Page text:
Nov 2, 2009

Feral Kitten Photo of the Day - Feral Tabby Kitten Pair

Two Feral Kittens by Pagani, all rights reserved

These two feral kittens are perhaps four weeks apart in age but they share a common bond that comes from the need to group together for warmth and protection. We've seen these two separately... the larger silver tabby appears to be the sole survivor of its litter and has been coming to feedings on its own for a while.

Best Friends Poster

The smaller brown tabby kitten has a mostly-white brother and they have been photographed together. It's good that they can have new friends - warmth is always good. And you can't have too many friends!
Two feral tabby kittens photo by Pagani, all rights reserved - please do not take!
"Thank you for watching over us..."

These two seem to be pretty healthy so far. I wish the same could be said for the other group of ferals and their kittens. Right now, though, we're dealing with almost inevitable viral infections that plague feral cat colonies...

Kittens always face various diseases. Respiratory illnesses are very common - not unlike human children, really - but the common respiratory illness here is feline herpes, which is a bit rougher than our common cold - probably more like a severe case of swine flu. Most cats get over the symptoms of feline herpes although some do not.
sick kittens
You can see the classic runny eyes and noses. By the way, I must remind everyone again that humans cannot get feline herpes. It is not a cross-species infection.

As you know, I'm there to feed twice a day. If I see a kitten that is sick enough that I think I can catch it, I will always try. If I succeed, I will at least clean them up, warm them up, give them a flea-combing etc. I will take them to the vet if I can afford to do so.

There isn't really a medicine for feline herpes. A vet may give antibiotics but it doesn't help; feline herpes is a viral infection. A significant factor in survival, however, relates to flea infestations.

Fleas, on their own, severely debilitate kittens and a sick kitten can easily die of anemia due to fleas. Therefore, removing fleas helps a lot. As they get bigger and depending on cash on hand, they can get treatments with Revolution or Advantage - and this has saved many little kitten lives.

feline herpes kitten
When they get this sick, I can often catch them and give them some basic treatment. I've also managed to tame and adopt some this way. Since I'm at my personal legal limit for cats however, these days I can only tame them if there are homes waiting. It can be a heartbreaking decision but there are also some wonderful success stories too. I always remind myself of that.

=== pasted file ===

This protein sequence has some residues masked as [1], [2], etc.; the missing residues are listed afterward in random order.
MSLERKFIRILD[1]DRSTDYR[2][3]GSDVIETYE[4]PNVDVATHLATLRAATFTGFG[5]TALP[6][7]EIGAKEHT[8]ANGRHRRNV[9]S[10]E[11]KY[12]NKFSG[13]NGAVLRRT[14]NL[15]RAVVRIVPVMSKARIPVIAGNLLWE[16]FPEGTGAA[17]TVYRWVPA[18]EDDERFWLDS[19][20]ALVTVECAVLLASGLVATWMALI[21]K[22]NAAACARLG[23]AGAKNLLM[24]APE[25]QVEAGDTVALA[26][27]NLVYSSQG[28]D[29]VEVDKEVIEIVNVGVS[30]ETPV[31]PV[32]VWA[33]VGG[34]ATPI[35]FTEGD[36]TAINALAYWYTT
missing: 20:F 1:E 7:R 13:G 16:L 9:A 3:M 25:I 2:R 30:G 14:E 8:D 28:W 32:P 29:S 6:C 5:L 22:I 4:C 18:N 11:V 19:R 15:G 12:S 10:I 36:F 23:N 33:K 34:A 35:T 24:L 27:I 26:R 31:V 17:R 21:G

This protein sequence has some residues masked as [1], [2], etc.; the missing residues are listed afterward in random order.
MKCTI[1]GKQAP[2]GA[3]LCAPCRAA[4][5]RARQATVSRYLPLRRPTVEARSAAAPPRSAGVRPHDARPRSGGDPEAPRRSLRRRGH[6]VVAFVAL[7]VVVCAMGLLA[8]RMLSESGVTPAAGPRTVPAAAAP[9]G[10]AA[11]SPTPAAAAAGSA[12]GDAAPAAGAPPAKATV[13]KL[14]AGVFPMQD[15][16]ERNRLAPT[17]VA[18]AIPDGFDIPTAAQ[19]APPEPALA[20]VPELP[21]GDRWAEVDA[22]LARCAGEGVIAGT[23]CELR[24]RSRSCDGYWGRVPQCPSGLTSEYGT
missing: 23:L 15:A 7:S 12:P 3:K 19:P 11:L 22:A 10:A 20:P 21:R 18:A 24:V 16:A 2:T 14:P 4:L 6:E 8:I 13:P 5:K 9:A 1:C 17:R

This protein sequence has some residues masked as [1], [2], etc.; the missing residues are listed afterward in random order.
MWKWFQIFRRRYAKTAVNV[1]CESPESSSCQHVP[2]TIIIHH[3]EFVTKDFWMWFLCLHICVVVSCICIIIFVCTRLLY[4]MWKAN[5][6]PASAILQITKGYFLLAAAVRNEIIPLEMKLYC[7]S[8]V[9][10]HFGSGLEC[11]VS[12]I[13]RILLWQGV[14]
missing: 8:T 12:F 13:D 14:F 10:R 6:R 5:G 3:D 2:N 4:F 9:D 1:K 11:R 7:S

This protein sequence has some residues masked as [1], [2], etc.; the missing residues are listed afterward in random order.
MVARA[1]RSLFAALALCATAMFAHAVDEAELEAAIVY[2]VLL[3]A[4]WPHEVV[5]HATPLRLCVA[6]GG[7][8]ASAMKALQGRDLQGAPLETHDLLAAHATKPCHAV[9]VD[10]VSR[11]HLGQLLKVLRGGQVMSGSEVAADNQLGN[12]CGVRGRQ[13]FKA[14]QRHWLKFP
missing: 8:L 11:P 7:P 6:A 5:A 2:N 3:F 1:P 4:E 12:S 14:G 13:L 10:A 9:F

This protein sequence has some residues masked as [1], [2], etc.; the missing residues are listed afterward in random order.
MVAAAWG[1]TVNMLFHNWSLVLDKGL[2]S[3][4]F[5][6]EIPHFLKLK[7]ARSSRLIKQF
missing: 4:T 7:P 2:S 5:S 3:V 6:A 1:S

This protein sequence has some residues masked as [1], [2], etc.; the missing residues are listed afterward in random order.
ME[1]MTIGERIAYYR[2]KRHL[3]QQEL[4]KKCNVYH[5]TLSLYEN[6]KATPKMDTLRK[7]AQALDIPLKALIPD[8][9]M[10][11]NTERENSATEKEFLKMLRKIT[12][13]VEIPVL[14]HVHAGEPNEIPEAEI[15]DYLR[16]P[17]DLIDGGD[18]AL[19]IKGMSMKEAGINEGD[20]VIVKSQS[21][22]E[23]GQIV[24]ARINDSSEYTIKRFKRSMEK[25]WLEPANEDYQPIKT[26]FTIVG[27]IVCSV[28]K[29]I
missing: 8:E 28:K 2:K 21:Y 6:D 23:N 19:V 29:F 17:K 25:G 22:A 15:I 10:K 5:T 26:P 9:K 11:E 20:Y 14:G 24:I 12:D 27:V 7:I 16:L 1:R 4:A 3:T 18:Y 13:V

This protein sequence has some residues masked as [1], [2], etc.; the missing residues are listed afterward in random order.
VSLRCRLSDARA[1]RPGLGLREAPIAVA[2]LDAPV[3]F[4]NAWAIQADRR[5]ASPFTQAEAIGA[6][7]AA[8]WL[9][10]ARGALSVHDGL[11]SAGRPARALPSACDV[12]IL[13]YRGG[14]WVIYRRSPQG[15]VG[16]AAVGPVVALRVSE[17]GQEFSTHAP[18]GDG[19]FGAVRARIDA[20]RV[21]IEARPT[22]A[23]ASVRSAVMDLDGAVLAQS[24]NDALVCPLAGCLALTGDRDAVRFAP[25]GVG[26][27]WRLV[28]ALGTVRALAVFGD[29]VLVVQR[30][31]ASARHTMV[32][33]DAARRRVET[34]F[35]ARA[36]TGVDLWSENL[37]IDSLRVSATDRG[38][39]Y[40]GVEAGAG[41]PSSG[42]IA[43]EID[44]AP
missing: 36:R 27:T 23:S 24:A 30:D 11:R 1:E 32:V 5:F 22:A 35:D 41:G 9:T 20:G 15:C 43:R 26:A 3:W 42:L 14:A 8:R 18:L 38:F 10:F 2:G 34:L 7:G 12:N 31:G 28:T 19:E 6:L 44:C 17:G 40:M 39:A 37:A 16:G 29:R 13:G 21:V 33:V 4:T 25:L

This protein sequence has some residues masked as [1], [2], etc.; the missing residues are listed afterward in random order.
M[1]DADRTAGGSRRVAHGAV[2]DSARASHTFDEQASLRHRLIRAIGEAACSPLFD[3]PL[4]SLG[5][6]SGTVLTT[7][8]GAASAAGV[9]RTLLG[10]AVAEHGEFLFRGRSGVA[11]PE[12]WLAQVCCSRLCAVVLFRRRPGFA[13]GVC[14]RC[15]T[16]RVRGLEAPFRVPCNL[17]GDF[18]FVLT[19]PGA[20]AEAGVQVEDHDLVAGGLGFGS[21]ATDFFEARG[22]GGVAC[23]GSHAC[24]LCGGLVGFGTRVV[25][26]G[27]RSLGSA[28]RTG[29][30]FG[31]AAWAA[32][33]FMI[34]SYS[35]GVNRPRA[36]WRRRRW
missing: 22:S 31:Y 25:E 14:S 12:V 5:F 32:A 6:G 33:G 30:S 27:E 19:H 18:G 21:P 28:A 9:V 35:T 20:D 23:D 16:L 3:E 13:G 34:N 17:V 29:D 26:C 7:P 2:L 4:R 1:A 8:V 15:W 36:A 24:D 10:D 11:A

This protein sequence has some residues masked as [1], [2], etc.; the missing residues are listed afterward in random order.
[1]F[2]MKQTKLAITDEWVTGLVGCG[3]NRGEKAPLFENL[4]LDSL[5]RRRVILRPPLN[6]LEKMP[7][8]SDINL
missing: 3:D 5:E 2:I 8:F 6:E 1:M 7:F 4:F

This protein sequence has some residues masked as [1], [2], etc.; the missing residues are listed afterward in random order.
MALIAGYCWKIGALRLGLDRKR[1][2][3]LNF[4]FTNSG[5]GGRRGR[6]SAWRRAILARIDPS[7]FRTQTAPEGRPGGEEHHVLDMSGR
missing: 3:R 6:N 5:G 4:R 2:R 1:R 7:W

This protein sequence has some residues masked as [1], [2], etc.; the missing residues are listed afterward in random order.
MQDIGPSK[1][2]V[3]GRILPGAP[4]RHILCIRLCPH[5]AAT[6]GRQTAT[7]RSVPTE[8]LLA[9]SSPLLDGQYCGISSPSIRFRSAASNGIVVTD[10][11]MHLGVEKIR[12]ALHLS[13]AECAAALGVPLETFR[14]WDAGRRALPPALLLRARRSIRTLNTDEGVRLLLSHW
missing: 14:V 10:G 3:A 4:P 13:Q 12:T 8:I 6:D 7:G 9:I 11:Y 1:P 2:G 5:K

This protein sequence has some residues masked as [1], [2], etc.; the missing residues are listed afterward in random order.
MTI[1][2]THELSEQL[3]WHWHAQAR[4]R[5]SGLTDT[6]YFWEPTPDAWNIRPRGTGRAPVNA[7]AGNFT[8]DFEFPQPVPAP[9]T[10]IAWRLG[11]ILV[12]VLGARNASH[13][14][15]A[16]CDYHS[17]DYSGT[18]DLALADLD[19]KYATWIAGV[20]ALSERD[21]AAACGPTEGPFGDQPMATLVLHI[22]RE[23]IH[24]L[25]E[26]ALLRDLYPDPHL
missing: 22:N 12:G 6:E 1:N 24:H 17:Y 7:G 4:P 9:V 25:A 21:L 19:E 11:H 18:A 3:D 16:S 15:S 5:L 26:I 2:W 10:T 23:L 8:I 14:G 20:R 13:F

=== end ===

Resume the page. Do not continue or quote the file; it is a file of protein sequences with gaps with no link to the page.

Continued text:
You may remember that one of our more recent rescue stories with a happy ending involved a little tabby kitten that had respiratory infections aggravated by a massive flea infestation and roundworms (also very common). Read her story HERE ... when I'm feeling down I always go back and read how sometimes things turn out okay. It helps a lot.

I hope you'll hang in there with me, believing that things will turn out all right ...somehow. There are kitties out there who believe...

Rescued kitten meows "thank you...!"


  1. This is wonderful work that you do for these feral cats. Your photographs are beautiful. Would there be any mileage in putting some L-Lysine in their daily food? I have no idea how expensive it is, but have read that it's very effective in boosting the immune system when FHV is on the rampage.

    Thank you for helping these cats.

  2. You are doing a wonderful thing for these feral cats. Three of mine were feral. I know you must have tons of patience.

  3. You give these beautiful, precious cats the only love and kindness they will probably ever know. Thank You!
    One of my kitties, Cricket is a formal feral. She's still a little toughie, but so loyal and loving with me.

  4. Thank you, everyone... the moral support is greatly appreciated.

  5. Such pretty babies...thank you for helping them. I was a feral kitty myself...

  6. Dearest Chriss! I see s many of my good furrrrends have found their way here to meet you and support your good work. That makes me so happy. My husband has just built a three room kitty condo for the ferals who have taken up residence in our backyard. A beautiful white bobtailed mommy brought her three kittens to us last summer. We had them all fixed, and found homes for two, but the third one ran from us and is still here but very shy. This summer another mommy came with her two black kittens. So we feed tham all and offer shelter to more than a half dozen furry ones. This spring we will TNR the newcomers. The white mommy we call Hunny Bunny because she is so beautiful and sweet. She is very tame and must have been dumped because she was expecting.
    I came across your blog because a friend from Hawaii sent me your link. It proves that we often don't know the impact our blogging can have on those who only read the posts...we light our candles and do our best. BRAVO to you!!!
    Love and purrrs from Karla and Misses Peach

  7. You are doing amazing work. What lovely photos you take:)

  8. You are doing such great work for these poor helpless kittens.

    My rescue cat still suffers from ill health from recurring kitten infections. His tummy and upper respiratory system are pretty messed up, even though we've had him for 3 years and he's about 6, so that shows just how devastating the effects of sickness are for kittens, even if they make it they can be sick for life.


Comments are welcome! I always answer questions if I can.